Sunday, March 11, 2012

Player Profile: Salvador Perez

So Salvador Perez really is not a prospect anymore per se. He made his big league debut last year for the Kansas City Royals to relatively little fan fair and then signed a nice big contract extension recently this offseason. After arriving in the majors, he promptly hit .331 with a .361 wOBA in 158 PA. Obviously the low amount of plate appearances leaves little room for drawing conclusions about Perez’s ability. For instance, I can probably say pretty safely that he will not hit .331 or higher next season with more appearances. However, there is still plenty to like about the 21 year old catcher.

Even after a mini breakout in his 2010 minor league season, Perez still struggled for notoriety. He made it up to the 18th spot on Marc Hulet’s Kansas City Royals prospect rankings for 2011 but that was hardly awe inspiring even in a very deep Royals system. So his 2011 season both in the minors and majors may have caught more than one or two people by surprise.

Perez’s lack of attention prior to this past season is somewhat shocking. After all he is 6’3” 230 lbs. A big athletic frame alone is usually worth attention. It is worth even more attention when you consider that he has consistently rated as a high grade defensive catcher. It is worth even more attention when you consider the fact that instead of a long swing prone to strikeouts, Perez has a relatively compact swing with excellent contact ability. In fact, Perez’s 12.2% K rate (K/PA) in AAA before he arrived in the majors last year was his highest ever in the minor leagues. Perez manages strike outs very well and puts the ball in play even in the major leagues as seen by his 12.7% K against superior pitching.

However, the ability to put the ball in play is not everything. Although his K rate is low, it is similar to players like Nick Punto from this past season. Putting the ball in play only matters if you can at least occasionally drive the ball. That said, Salvador Perez is not Nick Punto. Litte Nicky is only 5’9” and is listed at 190 lbs although I suspect that is a slight exaggeration. Salvador’s frame alone gives high hope that his power could eventually catch up with his contact skills. Power is generally the last ‘tool’ to arrive for prospects and Perez has ample ceiling for a lot of it to come his way.

Due to his defense alone Perez has been compared favorably with Yadier Molina. Now Molina is one of the finest defensive catchers the game has seen; I would be amazed if Perez could reach the same level. In addition, to this point Yadier has limited his K’s better and walked more than Perez. However, Molina is only working with a 5’11” frame and perhaps not surprisingly, the power is just not there.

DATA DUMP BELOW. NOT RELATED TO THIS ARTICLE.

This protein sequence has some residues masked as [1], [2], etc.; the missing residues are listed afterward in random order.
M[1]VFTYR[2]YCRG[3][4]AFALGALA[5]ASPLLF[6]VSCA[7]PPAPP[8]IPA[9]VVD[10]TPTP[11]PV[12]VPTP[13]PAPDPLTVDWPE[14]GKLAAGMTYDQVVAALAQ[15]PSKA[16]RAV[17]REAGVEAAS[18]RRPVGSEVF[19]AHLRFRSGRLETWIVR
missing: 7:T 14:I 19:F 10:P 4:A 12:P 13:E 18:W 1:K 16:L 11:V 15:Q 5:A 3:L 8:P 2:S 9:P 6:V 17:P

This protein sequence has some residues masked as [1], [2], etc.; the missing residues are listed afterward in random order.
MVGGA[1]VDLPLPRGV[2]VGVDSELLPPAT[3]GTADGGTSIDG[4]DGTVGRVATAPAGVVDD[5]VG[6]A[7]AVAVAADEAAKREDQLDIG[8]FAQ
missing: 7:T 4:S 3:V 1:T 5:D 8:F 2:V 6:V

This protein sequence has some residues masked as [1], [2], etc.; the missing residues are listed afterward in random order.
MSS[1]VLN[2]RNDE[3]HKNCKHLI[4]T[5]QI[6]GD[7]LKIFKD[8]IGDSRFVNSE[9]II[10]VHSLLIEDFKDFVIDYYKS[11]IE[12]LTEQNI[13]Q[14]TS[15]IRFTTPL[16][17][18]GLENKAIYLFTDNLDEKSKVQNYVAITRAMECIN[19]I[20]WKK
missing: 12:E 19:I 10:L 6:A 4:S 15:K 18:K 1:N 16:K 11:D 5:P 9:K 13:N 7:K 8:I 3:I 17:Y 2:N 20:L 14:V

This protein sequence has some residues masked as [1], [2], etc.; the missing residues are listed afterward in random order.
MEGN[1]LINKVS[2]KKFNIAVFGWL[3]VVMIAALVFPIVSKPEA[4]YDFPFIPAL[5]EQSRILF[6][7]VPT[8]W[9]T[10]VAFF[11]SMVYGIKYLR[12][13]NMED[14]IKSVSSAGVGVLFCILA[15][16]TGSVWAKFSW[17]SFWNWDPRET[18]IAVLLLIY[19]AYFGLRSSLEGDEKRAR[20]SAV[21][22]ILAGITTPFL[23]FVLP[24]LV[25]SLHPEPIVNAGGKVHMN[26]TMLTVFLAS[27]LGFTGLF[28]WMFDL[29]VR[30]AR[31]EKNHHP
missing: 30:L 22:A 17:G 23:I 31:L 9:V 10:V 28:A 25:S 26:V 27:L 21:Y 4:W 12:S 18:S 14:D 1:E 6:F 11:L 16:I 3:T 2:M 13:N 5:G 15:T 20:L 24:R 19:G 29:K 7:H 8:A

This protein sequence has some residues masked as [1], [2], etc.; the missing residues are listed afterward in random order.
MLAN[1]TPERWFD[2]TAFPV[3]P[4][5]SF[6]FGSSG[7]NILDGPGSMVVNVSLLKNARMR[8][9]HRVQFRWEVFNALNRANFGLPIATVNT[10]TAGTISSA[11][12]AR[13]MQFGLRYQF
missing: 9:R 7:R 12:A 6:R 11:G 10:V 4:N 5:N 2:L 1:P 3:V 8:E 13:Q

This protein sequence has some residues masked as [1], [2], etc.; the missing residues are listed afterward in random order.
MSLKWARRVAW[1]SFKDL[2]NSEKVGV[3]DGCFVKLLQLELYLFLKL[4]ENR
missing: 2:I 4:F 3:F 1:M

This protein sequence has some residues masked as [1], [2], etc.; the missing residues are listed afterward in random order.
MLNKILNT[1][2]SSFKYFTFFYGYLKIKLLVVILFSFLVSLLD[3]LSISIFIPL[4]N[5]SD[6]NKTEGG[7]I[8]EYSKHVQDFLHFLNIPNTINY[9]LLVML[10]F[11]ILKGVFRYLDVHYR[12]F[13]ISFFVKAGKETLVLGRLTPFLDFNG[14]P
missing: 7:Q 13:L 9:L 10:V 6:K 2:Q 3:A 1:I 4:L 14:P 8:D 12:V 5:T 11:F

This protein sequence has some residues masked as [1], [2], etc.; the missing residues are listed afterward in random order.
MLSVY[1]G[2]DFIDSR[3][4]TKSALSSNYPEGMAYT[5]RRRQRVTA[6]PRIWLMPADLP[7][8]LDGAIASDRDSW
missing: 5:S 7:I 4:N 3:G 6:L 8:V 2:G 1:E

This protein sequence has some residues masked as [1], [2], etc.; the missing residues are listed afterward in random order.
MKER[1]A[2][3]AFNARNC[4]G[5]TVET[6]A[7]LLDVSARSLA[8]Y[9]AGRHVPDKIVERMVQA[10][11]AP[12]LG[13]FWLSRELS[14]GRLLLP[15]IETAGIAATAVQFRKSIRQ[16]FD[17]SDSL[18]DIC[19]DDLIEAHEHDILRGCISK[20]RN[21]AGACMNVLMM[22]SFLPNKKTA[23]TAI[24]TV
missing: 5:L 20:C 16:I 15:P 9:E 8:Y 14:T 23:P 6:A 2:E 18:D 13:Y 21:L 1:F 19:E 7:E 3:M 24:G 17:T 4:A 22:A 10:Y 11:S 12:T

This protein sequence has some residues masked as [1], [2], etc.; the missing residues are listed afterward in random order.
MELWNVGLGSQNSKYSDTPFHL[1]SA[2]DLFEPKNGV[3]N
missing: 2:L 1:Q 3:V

With all of that said, Perez still has some question marks. Perez cannot take a walk. His 4.4% BB rate was abysmal and, unfortunately, it was right in line with his minor league production. Furthermore, Perez features an unflattering 1.42 GB/FB hit distribution albeit in a small sample in the majors. Despite his high LD rate last season, Perez had featured a BABIP around or below .300 for a number of stops in the minors. Despite his contact ability, if Perez is simply going to take defensive swings, not drive the ball, and put it on the ground, the power might never develop to its full potential and he may struggle to maintain a high batting average. In other words, his batted ball profile indicates he could feasibly bottom out as Molina type with a bit more power and a slightly better average.

However, I like to think of Salvador in a bit more flattering light, perhaps because I just love the upside of players like him when they can already bring the glove. To be sure, this is his absolute ceiling in my opinion, but it was not long ago one could have said many of the same negatives about Robinson Cano. Cano has never taken many walks. In his first full season, he walked less than Perez with a 2.9% BB rate in 2005. In addition, Cano also has a nasty habit of putting the ball on the ground a lot with a career 1.51 GB/FB ratio. Finally, Cano does feature great contact skills with a career 11.5% K rate. The difference between Cano and a guy like Molina is simply that Cano features a powerful 6’ frame from which he can generate ample bat speed to drive the ball with authority. In addition to having a career 19.7% LD rate, Cano also has plenty of extra base hits with a career .188 ISO. The margins are really just that small in the majors and a powerful frame can be the difference from an ok major league hitter to a great major league hitter.

Perez has displayed an ISO from .120 to .140 in the minors and that could very well increase in the majors as he ages. However, his batted ball profile is indicative of a guy with a lower than average LD rate and lower than average speed. The reality is, Perez probably has only a small chance of developing into a player of Cano’s caliber with the bat. However, I like the Molina comparisons. In fact, I think Perez stands a very good chance of developing into a more valuable player than Molina as a catcher with slightly inferior defense and a superior bat.

2 comments:

  1. 1) What is fan fair? Did you mean fanfare?
    2) Change awe inspiring to awe-inspiring.
    3) Stylistically, beginning two consecutive sentences with "it is worth even more attention" is an assault on the English language.
    4) It's either strikeout or strike-out. It's never split into two words.
    5) Change "bottom out as Molina type" to "bottom out as a Molina type."
    6) It's extra-base hits, not extra base hits.

    I won't even comment on your usage of commas, both the ones used and the ones that are lacking.

    This article is horrible and reads like it was written with a crayon.

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